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Today's Study

Acts 8:1: All Were Scattered?

The persecution in Acts 8:1 raises some questions. Didn't a major Jewish leader call for tolerance in Acts 5? And isn't it strange that when the church was persecuted the leaders of the church would be allowed to remain?

More is going on in this passage than meets the eye. Returning to Acts 2:42 and 3:1, we note that the apostles (and the church in general) had been born within Judaism and lived their lives as pious Jews. They attended the temple at the three times of prayer (morning and afternoon sacrifices and again at dusk) and followed the other pious practices of good Jews, such as generous charity. What distinguished them was their belonging to a fellowship that believed that Jesus of Nazareth was the promised Messiah, or deliverer, of the people, a fellowship that ate meals together and followed the living direction of this Jesus through the Spirit.

Because they were a growing popular religious movement, they threatened the temple hierarchy (who were not in any way popular). The priestly leaders of this hierarchy in turn arrested and persecuted the apostles (Acts 4:1; 5:17, both of which name the Sadducees as the source of persecution). But in order to convict them before the high court, the Great Sanhedrin, the Sadducees had to convince the Pharisees, who were also part of the court, that the apostles were guilty of some major crime, such as blasphemy. The Pharisees certainly rejected the beliefs of the church, for they were a fellowship still awaiting the appearance of the Messiah, believing that Jesus had been rightly executed for blasphemy. Gamaliel's defense of the apostles in Acts 5:34-39 shows a typical Pharisaic attitude: as long as the Christians are living like pious Jews, there is no need to attack them. Orthopraxis (right practice) rather than orthodoxy (right teaching) was the Pharisees' main issue. As they saw it, the church was not doing anything wrong; it was just wrong-headed. The apostles were beaten (perhaps "just for good measure"), but nothing else happened.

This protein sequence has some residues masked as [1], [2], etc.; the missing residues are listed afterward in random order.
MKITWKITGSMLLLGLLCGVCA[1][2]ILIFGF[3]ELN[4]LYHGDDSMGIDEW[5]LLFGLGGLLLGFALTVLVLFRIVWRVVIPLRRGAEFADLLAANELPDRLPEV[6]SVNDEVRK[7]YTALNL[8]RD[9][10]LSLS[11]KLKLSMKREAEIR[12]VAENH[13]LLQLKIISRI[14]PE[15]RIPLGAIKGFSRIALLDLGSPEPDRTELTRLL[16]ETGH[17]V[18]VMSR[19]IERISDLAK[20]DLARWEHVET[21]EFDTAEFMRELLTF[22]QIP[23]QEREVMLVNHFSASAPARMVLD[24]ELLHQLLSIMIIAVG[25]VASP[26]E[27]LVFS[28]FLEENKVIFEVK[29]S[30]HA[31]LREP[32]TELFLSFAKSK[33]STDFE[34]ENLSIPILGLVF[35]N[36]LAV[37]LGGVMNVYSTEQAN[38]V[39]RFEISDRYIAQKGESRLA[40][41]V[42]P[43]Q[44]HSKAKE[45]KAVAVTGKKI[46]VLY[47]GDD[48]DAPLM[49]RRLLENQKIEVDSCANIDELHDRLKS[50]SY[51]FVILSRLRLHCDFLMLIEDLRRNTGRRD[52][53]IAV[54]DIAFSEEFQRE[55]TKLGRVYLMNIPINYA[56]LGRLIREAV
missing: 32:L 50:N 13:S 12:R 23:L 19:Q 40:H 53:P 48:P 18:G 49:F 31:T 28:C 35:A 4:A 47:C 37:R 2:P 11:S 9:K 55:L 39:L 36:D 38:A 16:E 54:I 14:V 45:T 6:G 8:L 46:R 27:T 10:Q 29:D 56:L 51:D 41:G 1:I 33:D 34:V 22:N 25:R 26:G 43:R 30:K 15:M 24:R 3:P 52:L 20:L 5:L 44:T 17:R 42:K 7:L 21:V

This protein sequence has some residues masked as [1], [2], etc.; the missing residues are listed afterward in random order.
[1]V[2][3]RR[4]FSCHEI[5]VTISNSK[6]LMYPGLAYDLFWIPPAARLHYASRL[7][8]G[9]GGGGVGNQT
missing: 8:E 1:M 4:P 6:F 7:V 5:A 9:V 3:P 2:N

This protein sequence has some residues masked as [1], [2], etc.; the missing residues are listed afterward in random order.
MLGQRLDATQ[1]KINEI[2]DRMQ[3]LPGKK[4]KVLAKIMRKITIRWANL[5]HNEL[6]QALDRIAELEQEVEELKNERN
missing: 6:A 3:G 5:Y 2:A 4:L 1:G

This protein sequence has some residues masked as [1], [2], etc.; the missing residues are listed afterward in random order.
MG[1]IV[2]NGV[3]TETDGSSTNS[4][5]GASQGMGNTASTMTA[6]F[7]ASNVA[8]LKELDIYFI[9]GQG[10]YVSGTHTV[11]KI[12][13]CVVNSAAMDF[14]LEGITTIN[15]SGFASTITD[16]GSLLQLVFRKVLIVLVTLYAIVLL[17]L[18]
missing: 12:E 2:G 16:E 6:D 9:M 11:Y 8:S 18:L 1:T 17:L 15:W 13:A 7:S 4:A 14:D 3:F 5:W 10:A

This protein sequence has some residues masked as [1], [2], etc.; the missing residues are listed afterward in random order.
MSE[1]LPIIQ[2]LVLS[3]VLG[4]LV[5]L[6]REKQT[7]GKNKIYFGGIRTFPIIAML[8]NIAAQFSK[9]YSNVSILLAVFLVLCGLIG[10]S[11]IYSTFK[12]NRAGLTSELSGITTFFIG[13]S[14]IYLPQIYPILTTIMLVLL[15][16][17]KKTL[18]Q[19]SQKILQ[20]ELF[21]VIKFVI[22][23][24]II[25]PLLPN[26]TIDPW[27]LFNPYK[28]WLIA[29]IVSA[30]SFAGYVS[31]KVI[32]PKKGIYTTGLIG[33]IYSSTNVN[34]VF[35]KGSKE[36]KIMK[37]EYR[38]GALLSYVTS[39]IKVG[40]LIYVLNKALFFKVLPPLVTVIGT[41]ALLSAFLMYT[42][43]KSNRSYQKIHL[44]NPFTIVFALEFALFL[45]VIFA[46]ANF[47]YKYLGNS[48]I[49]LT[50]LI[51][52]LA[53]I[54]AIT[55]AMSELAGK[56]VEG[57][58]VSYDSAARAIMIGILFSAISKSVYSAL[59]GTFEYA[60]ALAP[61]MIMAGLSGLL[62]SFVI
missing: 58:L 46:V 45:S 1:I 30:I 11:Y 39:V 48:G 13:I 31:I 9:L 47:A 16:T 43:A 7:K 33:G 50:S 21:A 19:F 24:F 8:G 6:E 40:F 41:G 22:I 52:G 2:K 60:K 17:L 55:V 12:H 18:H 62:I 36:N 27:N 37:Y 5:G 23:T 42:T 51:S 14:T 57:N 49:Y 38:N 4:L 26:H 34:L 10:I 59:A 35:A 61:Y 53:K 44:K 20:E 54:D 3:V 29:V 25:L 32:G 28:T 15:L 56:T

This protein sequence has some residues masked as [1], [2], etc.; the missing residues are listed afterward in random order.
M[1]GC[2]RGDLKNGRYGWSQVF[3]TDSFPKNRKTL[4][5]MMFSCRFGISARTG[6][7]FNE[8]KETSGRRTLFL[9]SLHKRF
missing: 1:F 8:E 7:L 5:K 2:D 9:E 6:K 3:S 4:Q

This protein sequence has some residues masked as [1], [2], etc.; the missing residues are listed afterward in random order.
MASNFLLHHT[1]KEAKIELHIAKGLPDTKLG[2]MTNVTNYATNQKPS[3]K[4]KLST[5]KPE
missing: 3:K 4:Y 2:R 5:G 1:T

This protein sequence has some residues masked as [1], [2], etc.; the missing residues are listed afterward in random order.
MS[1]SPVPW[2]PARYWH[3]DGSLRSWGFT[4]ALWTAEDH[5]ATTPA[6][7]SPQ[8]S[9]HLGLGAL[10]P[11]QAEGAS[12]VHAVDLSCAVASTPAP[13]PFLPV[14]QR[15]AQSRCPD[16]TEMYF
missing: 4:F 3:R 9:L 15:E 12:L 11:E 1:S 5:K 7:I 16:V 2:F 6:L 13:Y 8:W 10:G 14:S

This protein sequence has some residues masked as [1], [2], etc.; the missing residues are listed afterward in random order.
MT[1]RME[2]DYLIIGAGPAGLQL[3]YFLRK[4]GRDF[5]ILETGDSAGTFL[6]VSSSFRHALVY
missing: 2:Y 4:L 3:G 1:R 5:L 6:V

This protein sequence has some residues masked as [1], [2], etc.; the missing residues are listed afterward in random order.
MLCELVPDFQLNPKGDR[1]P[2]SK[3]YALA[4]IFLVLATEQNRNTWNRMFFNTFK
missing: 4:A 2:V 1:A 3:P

In Acts 6 we discover two groups in the church, the original Aramaic-speaking group, among whom were the apostles, and a new group of Greek-speaking Jewish-Christians. This group perhaps began with some of those converted at Pentecost and grew as other pilgrims were converted when they visited the city. Due to their linguistic differences such Jews went to separate synagogues in Jerusalem. Within the church they probably met in separate house churches. Stephen belonged to this Greek-speaking group.

Stephen was arrested for "speaking against [the] holy place and against the law" (Acts 6:13). In his defense he argued that Israel had at every turn rejected God and his messengers, including Moses and especially Jesus. He also argued that the temple was not where God lived, but was another example of Jewish disobedience (Acts 7:48-50). This was enough to unite the Pharisees with the Sadducees in lynching Stephen, for they saw in this statement the implication that temple worship, one of the pillars of Judaism, was not important. (In fact, another Greek-speaking Jewish-Christian, the author of Hebrews, later argued that the Pharisees' worst fears were in fact true. Jesus had superseded the old system.) Thus Christians do not need to follow Jewish customs. To the Pharisees, this was teaching Jewish-Christians to do something wrong and would lead to the defiling of the nation and the delay of the coming of Messiah; it was far worse than being wrong-headed. One of the leaders in this execution was Saul, a Pharisee (Acts 7:58; 8:1).

This background explains the persecution. In the eyes of the authorities the Greek-speaking Christians (already suspect because they came from outside Palestine and spoke only Greek) were the problem. They were persecuted and scattered, pursued as far as Damascus (Acts 8:1; 9:1-2). But the Aramaic-speaking Christians, including the apostles, were not suspect. Were they not known to be people of exemplary piety, frequently in the temple? The persecutors, principally the Pharisees, did not consider them in the same category as their Greek-speaking brothers and sisters.

Persecution would come to the Aramaic-speaking Christians about a decade later (Acts 12), but even then it would come from Herod, not from the Sanhedrin, and would not be enough to drive them all out of Jerusalem. They would remain until the Romans began to surround the city in the war of A.D. 66-70. In the providence of God, then, the Greek-speakers, linguistically and culturally equipped to fit into other areas from which many of them had originally come, were scattered to bring the gospel to the Roman world. At the same time the core of the church remained in Jerusalem to carry on the Jewish-Christian mission in the very heart of Judaism.